Conglomerate pushes ‘pagmamano’ revival

/ 03:32 PM November 21, 2023
Conglomerate pushes ‘pagmamano’ revival

ALC Group chairman D. Edgard Cabangon stands next to the bust of his father and company founder, the late Ambassador Antonio L. Cabangon. PHOTO FROM ALC GROUP OF COMPANIES WEBSITE

The ALC Group is campaigning for the revival of a unique Filipino tradition, pagmamano or showing respect to elders by taking their hand and placing it on the forehead.

Edgard Cabangon, chairman of ALC Group, made the call for the restart of a pagmamano campaign which is a sign of love and respect for elders.


ALC Group is in various businesses that range from hotels to banks and media.

By reviving among the young this long-held tradition in their homes, Cabangon said ,” a culture of peace within the homes will evolve and from there possibly transform weapons of war into implements for peace.”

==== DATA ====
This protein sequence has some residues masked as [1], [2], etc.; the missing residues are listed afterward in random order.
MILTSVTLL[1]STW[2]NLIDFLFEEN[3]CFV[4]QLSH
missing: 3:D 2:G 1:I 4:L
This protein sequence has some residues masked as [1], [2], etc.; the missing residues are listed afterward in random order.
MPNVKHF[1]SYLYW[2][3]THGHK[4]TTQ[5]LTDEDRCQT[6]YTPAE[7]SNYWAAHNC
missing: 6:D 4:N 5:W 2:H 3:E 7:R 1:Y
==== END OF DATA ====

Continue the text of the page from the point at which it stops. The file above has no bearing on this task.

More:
Cabangon made the pitch during a plenary session at the Global Peace Foundation last week .

He said this unique Filipino tradition had been ingrained in the past but is now unfortunately barely practiced anymore.

The advocacy is seen to resonate with other business groups.

“When peace is no longer equated with the absence of war but with the love for harmony, all nations will have the so-called peace dividends where war materiel becomes agriculture implements, tanks become pipes for irrigation, and nuclear armaments are converted into energy plants,” said Cabangon.

The revival of this very Filipino tradition could lead to soul-searching on why there are now road rages and why there is now a culture of impunity, according to Cabangon.

“This tradition is being uprooted from our culture, a sad reality together with the preoccupation with gadgets that lead to family members hunched over their gadgets instead of conversing and connecting during dinner time,” he said.

“Each nation has a different way of greeting “ Cabangon said.


“There is the Eskimo nose rub, the head bow, the palms together, the handshake.,” he said.

“We Filipinos have a better way of greeting and it conveys love and respect: We take the hand of our elder, place it on our forehead and that’s it,” Cabangon said.

“This Filipino tradition is more than a greeting. It speaks of honor. It conveys love. It transmits hope. It echoes respect. With all these ingrained in that singular act, peace will be in our hearts, “ he added.

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